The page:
Lai Ching-te of Taiwan's ruling Democratic Progressive Party won Saturday's presidential election, defying continued warnings from China regarding the self-ruled democracy’s sovereignty.
Lai, the current vice president, won with 40.1 percent of the vote, outpacing Hou Yu-ih from the conservative Kuomintang, who garnered 33.5 percent, and former Taipei Mayor Ko Wen-je from the Taiwan People’s Party, who secured 26.5 percent.
The high-profile election result is expected to have an impact on security and business across the Asia-Pacific region, as it could ratchet up tensions with China, which views the island as its territory.
If China responds to Lai’s election with stronger military threats and economic pressure across the Taiwan Strait, the China-US conflict is feared to intensify in a way that affects other countries, including South Korea.
“We are telling the international community that between democracy and authoritarianism, we will stand on the side of democracy,” Lai said in a victory speech, a remark that can be interpreted as a sign that Taiwanese voters prefer independence from China.
But the stance of Taiwan is more complex than it seems. Lai will follow the policy direction set by current President Tsai Ing-wen, who pushes for Taiwan’s position as a sovereign, democratic nation as opposed to the territory of China.
But there is a limit for Lai to assert independence. Experts say that most people in Taiwan want to maintain the status quo of “de facto independence” rather than immediate unification or independence, and the public preference for the status quo is reflected in Lai's victory.
The problem is that China does not accept Taiwan’s de facto independence. Ahead of Taiwan’s presidential election, China’s President Xi Jinping vowed to prevent anyone from “splitting Taiwan from China in any way” and said Taiwan’s unification is a “historical inevitability.”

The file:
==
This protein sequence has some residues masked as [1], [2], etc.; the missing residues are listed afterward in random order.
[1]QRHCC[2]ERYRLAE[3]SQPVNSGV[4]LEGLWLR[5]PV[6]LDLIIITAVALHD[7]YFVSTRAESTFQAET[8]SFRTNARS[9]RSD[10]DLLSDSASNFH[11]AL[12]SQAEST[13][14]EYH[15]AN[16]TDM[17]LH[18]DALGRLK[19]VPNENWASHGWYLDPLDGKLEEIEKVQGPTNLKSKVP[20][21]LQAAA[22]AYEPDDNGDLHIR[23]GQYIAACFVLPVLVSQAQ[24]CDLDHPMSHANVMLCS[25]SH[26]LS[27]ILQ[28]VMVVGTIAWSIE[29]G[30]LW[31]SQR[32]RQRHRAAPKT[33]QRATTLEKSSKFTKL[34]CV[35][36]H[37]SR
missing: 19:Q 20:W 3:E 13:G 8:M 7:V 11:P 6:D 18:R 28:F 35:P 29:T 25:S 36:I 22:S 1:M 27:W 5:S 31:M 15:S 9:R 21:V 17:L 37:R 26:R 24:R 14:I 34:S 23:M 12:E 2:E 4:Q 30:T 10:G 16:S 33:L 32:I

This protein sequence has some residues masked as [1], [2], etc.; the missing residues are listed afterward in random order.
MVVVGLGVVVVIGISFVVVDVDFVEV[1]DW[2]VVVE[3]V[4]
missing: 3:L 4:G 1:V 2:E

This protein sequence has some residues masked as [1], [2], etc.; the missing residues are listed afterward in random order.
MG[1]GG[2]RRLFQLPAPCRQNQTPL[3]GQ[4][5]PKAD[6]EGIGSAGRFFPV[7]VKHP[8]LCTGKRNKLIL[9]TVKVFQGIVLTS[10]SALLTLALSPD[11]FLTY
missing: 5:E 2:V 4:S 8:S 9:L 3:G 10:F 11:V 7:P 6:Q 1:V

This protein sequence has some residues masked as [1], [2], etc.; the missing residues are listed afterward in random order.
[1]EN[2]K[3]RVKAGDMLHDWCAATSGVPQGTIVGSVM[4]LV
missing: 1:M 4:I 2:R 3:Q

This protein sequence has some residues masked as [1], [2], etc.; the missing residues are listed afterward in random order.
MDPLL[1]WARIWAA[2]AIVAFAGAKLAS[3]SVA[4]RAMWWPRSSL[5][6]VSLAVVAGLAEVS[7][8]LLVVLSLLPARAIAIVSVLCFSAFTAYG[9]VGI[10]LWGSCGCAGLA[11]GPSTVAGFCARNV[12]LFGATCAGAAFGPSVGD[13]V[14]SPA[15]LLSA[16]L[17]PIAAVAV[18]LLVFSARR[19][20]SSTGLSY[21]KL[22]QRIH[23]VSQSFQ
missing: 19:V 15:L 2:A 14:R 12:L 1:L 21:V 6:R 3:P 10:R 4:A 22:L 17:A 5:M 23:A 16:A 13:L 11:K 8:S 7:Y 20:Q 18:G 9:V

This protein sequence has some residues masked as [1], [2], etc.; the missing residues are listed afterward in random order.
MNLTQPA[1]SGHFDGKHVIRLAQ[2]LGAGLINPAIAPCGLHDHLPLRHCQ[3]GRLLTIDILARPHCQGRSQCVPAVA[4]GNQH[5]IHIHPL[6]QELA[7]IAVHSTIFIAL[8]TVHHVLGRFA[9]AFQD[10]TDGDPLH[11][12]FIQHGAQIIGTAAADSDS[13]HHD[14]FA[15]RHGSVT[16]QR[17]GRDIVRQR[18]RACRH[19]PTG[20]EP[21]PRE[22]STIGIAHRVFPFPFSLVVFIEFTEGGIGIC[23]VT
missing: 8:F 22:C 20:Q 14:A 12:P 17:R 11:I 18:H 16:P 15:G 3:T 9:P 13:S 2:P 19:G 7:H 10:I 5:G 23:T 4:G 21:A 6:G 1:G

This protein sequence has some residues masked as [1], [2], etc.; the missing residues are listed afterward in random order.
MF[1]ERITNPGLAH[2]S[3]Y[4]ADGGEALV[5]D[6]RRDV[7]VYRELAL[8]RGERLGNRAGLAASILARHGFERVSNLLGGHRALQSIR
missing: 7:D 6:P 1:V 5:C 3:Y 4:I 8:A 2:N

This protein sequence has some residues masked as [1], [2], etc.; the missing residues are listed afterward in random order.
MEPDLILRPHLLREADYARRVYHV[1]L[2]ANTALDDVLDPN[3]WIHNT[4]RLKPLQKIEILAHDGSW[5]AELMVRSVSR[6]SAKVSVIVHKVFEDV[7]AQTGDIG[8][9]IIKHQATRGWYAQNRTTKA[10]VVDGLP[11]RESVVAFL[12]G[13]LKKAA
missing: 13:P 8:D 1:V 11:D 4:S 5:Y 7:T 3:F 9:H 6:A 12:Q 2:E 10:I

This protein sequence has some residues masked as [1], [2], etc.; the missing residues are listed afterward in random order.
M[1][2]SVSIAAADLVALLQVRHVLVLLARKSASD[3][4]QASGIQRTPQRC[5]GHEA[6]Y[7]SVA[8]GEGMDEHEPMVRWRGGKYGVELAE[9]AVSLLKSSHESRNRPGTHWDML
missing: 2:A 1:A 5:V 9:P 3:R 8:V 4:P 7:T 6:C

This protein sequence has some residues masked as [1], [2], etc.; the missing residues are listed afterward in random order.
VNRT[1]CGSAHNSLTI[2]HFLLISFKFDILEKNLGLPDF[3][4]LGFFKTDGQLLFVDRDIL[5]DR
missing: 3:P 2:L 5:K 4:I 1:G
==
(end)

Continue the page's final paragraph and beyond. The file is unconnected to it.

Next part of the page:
China has been consistently ramping up pressure on Taiwan in the military, political and economic fronts to assert its sovereignty claims, building tensions across and beyond the Taiwan Strait in recent years.
In its first response to Lai’s victory, the Chinese government office for Taiwan affairs said in a statement the election outcome showed that the DPP “does not represent mainstream opinion on the island” and that China will continue to focus on “national unification.”
As the rocky situation stemming from China’s intimidation remains unchanged, Taiwan’s new leader is likely to confront tough challenges in connection with thorny relations with China when he takes office in May. Notably, the DPP secured a third term in a row in the presidential office, but the party lost its majority in the Legislative Yuan, Taiwan’s parliament, casting a cloud over the political landscape in Lai’s four-year term.
Outside the Taiwan Strait, other countries have to reckon with China’s threats over its sovereignty claims. For instance, China called on foreign governments not to interfere in its “internal affairs” after they had congratulated Lai on winning the presidential election.
Korea’s policymakers and companies remain cautious about the Taiwan issue. After all, any military or economic conflict between China and Taiwan -- or between China and the US -- spells real troubles for Korea, as the country’s ships carrying oil and other energy products pass through the Taiwan Strait.
Semiconductors, a key South Korean export item, comprise a sector that deserves close monitoring. Taiwan is home to global front-runners in the semiconductor industry and if its supply chain suffers disruptions over the geopolitical row with China, international buyers might switch their eyes toward Korean chipmakers as an alternative source. However, there is also a possibility that Korean chip businesses might suffer a setback if the US steps up pressure on China over the chip supply chain in a way that restricts exports.
The complex diplomatic and economic relations involving Taiwan, China and the US require the Korean government to keep a stance focused on peace and stability, while closely monitoring geopolitical trends with a flexible and forward-looking view.